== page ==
Yes. You read that right. There’s actually no need to buy a loupe or even learn how to use a loupe if you don’t want to. That’s because retailers like James Allen and White Flash offer high definition video listings for their loose diamonds and fine jewelry.
Click on this link to review the 360° video of the diamond above.
In fact, you get to see far greater details in a neutral environment compared to what you would with a traditional loupe. On top of that, your interaction with the diamond or jewelry can be done at the comfort of your home and away from sales pressure in a retail store.
If you asked me, it’s a much better way to shop for diamonds and you also get to cherry pick the best diamond out of a massive inventory. To put the icing on the cake, vendors like James Allen and White Flash offer 100% money back guarantees and your purchase is completely risk free.
Interact with diamonds and inspect the smallest details without the need to use a physical loupe.
wonder if they have available tweezers with nylon imbedded tips to further prevent you from damaging a stone?
Stainless steel tweezers will not damage a diamond. No worries there.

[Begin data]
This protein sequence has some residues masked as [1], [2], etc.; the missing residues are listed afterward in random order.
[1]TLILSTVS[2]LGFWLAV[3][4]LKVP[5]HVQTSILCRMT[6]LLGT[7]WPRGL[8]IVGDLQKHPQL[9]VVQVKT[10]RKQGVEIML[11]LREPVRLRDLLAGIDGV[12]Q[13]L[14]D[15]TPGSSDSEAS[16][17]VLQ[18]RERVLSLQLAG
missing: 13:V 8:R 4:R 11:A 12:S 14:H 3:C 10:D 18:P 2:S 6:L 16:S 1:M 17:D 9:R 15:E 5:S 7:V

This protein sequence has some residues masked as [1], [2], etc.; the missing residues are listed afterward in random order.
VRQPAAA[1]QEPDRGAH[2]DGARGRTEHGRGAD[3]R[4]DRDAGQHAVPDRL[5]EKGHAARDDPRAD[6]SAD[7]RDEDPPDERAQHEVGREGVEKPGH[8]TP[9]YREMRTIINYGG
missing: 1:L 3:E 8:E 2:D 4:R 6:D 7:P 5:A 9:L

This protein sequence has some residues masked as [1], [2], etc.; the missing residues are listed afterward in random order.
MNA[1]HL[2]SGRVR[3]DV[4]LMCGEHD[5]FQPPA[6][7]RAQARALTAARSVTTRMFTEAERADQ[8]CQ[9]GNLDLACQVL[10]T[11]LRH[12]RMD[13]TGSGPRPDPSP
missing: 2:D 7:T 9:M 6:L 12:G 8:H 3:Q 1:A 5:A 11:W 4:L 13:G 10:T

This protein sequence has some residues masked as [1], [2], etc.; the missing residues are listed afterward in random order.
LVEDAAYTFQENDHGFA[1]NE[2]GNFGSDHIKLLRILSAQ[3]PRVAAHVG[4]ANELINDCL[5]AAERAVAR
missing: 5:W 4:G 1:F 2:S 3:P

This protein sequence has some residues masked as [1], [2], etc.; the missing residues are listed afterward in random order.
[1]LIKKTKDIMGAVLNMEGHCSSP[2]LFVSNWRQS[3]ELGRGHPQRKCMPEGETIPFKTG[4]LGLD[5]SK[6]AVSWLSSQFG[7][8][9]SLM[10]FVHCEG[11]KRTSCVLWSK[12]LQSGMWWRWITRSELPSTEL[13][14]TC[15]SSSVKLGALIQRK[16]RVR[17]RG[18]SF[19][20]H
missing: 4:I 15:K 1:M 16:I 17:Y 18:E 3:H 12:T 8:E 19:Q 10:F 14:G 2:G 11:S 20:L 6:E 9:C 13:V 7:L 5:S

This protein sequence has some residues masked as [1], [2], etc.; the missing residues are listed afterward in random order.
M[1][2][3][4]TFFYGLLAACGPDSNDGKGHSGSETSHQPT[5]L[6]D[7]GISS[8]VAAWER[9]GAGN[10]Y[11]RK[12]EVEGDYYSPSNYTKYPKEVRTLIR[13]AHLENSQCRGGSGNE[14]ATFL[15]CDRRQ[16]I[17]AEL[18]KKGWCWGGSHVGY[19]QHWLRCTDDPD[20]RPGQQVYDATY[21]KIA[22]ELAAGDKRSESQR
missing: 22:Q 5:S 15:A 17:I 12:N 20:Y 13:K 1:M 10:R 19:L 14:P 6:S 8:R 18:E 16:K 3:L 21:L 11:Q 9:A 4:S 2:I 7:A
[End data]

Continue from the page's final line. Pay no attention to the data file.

Could you please let me know as to how you had gained such knowledge about diamonds??
Could you please point to some resources or courses I may pursue??
You are looking at the best diamond resource on the Internet now. No joke!
If you are looking for professional courses, start with GIA’s Diamond Graduate program.
Bring it back to your jeweler for an assessment.
This page seems interesting.
Is there any method to use less strain to eyes while using the loupe to looking a diamonds.
I am getting such strain to my eyes
Open both your eyes when using the loupe. This should relive strain in your eyes.
I keep coming back for more
This info is great. I say do not buy a diamond “dumb.” Thank you.
how can you tell a diamond from a fake when using the loupe?
Short answer: Experience.
Long answer: Different types of simulants have different optical characteristics and inclusions.
should you get a loupe with a light?
If the light helps (I personally find fluorescent lighting from built in loupes useful), then by all means go for it. With lighting, you may find reading inscription numbers to be easier.